Learning in the Pond Snail, Lymnaea stagnalis by y1YGa88


									                              BIOL 1108L – Learning in a freshwater snail

    Before coming to lab, you should read through this entire handout.

Learning in the Pond Snail (Lymnaea stagnalis)
or Ram’s Horn Snail (Planorbis)

Adapted by Barbara Musolf, 2008, Clayton State University, Morrow, GA,
from one that is done in the Brains and Behavior Program of the Center for
Behavioral Neuroscience.

 Upon completion of this exercise you will be able to:
       1. Define how habituation and sensitization occur in a freshwater
       2. Work as a team to collect observational information and quantitative
       3. Learn how to present quantitative data in a graph form and write up
       your results.
       4. Use your results to design a different experiment that explores
       further learning in freshwater snails.

Studies on learning have long focused on gastropods. Eric Kandel shared the
Nobel Prize in Physiology in 2000 for his studies of learning and memory in
Aplysia, a marine gastropod. His work focused on the neural circuitry and cellular
mechanisms behind gastropod learning and the mechanisms that he described
were found to generally apply to vertebrate learning as well.

In the following experiment, you will be exploring simple learning by first
examining extinction of a behavior and second examining a reoccurrence of the
behavior by its pairing with a noxious stimulus. The first type of learning is
referred to as habituation, which is a process by which an organism becomes
less responsive to a stimulus. An example of habituation is your ability to ignore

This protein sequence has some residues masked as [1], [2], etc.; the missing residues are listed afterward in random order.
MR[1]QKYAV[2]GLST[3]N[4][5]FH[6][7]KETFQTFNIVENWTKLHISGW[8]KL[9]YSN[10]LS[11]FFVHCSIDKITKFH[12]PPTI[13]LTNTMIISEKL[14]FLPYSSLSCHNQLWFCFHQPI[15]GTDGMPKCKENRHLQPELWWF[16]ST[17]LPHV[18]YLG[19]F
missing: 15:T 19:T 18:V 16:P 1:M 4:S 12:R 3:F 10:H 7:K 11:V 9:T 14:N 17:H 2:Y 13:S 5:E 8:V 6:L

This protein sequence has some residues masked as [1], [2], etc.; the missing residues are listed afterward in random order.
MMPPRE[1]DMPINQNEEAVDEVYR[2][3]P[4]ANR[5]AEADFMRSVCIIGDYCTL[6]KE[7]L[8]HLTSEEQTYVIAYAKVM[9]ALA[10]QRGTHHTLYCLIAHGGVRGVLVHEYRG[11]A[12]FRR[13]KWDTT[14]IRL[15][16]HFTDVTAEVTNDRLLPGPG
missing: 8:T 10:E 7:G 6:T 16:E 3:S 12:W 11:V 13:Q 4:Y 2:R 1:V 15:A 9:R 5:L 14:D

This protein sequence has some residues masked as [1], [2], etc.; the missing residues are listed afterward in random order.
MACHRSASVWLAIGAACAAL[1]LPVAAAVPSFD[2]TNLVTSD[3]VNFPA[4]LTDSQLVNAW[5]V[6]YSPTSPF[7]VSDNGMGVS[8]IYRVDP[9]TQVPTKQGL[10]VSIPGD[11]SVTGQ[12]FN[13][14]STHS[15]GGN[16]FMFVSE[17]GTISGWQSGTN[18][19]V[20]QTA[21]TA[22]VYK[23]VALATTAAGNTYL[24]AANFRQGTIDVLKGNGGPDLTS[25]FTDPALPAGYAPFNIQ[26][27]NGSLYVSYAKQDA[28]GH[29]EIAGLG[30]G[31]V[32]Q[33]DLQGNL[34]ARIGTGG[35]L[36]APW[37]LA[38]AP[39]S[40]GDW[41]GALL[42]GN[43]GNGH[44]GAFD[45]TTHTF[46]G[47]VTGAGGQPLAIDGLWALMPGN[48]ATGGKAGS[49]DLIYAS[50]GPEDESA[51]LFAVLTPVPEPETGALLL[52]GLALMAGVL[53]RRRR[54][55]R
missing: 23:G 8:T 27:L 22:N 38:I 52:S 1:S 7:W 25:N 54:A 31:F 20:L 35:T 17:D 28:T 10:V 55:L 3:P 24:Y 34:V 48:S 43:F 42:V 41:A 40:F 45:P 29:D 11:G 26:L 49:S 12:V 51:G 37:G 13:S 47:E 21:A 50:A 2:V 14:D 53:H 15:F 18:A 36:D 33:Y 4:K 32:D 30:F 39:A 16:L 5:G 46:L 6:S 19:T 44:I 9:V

someone’s nagging request. The second type of learning is sensitization. This
type of learning occurs when a noxious stimulus, such as an electric shock or
sharp poke precedes the original stimulus. So, in our example, if the someone
who was nagging you suddenly starts screaming at you, you will take notice of
the request and may respond to it as if it was the first time you heard it.

You will be working with freshwater gastropods: Lymnea stagnalis (Pond snail) or
Planorbis (Ram’s Horn snail). Since freshwater snails can be carriers of
parasites, you may want to use gloves or wash your hands thoroughly after
touching snails or their water before touching your face, eating or drinking. Study
the generalized diagram of the snail on the next page. You will be stimulating the
tentacles and the foot, however you will also do some preliminary observations of
snail behavior and should be familiar with the snail anatomy.

                                                Learning and Memory in Pond Snails - 1
                               BIOL 1108L – Learning in a freshwater snail

Snail Behavior
If you touch a snail lightly on one of the tentacles, the animal will contract its
tentacle away from the direction of the touch, because it perceives this touch as
a possible threat to its safety. If you continue to touch the animal lightly in the
same spot without harming it, eventually the snail will stop contracting its tentacle
in response to this light touch. The snail no longer thinks that the light touch is
harmful. This phenomenon is habituation, a simple form of non-associative
learning in which a response to a given stimulus decreases with repeated
presentation of the stimulus.